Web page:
Primary Education News

28 Oct '14

News Amid conflict and poverty, this school in South Sudan is an unlikely success | James Copnall

In addition to their formal studies, students at the Excel Academy are learning to look beyond ethnic and regional divisionsSchool buildings with mud walls and metal roofs, in which as many as 150 students compete for the attention of the teacher, make an unlikely setting for a South Sudanese success story. Many of the pupils crammed into the basic classrooms are in their mid-20s; others have fled conflict. Education, like everything else in the country, was left in disarray by the two civil wars that led to South Sudans independence just over three years ago, and has been further disrupted by the new internal conflict that broke out in December. But despite its many challenges, the Excel Academy, situated in the verdant town of Yei, near the border with Uganda, shows what can be achieved.Like many of the systems set up in the rush to independence, education throughout South Sudan is a mishmash of ideals and the possible. Lessons often take place under trees if buildings are not available or in a good state. Retaining teachers is difficult, because salaries are low. Sometimes the pay packet comes late, too, the commissioner of Yei River County, Bidali Cosmas, admits, and often teachers quit for more lucrative jobs in [foreign] NGOs. Some schools sit the Ugandan Certificate of Education, others the Kenyan equivalent, although the plan is for every school to move over to the South Sudanese version. In 2013, its final year in the Ugandan system, the Excel Academy produced four of the top 10 students in the area. Continue reading...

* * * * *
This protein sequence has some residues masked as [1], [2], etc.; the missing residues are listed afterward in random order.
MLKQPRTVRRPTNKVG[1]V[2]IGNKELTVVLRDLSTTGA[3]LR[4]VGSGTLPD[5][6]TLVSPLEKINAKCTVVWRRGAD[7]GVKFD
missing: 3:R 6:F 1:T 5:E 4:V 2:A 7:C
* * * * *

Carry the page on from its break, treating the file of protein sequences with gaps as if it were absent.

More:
Read the full story in Guardian Education
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